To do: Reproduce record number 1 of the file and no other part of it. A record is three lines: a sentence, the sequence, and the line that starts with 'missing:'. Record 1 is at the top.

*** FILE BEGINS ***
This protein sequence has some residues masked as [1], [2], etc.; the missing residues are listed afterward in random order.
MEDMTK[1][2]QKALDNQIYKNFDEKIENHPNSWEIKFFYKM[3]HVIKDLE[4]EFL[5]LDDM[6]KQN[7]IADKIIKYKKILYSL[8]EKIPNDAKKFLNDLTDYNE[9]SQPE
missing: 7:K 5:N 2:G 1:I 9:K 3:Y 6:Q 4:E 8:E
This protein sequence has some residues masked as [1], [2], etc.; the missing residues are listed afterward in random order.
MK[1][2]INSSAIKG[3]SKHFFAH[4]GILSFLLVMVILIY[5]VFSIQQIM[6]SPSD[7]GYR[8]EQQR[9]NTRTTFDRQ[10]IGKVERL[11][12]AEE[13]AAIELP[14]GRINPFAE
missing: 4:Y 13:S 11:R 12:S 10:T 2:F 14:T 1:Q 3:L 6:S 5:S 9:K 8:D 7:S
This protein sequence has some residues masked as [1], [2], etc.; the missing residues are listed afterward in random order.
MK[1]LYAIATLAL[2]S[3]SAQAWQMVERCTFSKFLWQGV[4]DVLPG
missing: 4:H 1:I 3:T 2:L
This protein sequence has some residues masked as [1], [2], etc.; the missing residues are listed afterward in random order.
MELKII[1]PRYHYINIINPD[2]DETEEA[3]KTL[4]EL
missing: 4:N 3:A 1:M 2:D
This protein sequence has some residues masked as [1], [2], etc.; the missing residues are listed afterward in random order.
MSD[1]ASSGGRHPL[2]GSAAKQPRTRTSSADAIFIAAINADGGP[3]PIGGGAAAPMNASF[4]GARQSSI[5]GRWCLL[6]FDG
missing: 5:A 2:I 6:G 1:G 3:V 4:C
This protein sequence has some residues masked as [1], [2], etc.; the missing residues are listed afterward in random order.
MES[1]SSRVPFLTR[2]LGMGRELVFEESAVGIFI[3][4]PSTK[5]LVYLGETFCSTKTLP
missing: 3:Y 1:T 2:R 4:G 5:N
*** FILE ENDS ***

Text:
This protein sequence has some residues masked as [1], [2], etc.; the missing residues are listed afterward in random order.
MEDMTK[1][2]QKALDNQIYKNFDEKIENHPNSWEIKFFYKM[3]HVIKDLE[4]EFL[5]LDDM[6]KQN[7]IADKIIKYKKILYSL[8]EKIPNDAKKFLNDLTDYNE[9]SQPE
missing: 7:K 5:N 2:G 1:I 9:K 3:Y 6:Q 4:E 8:E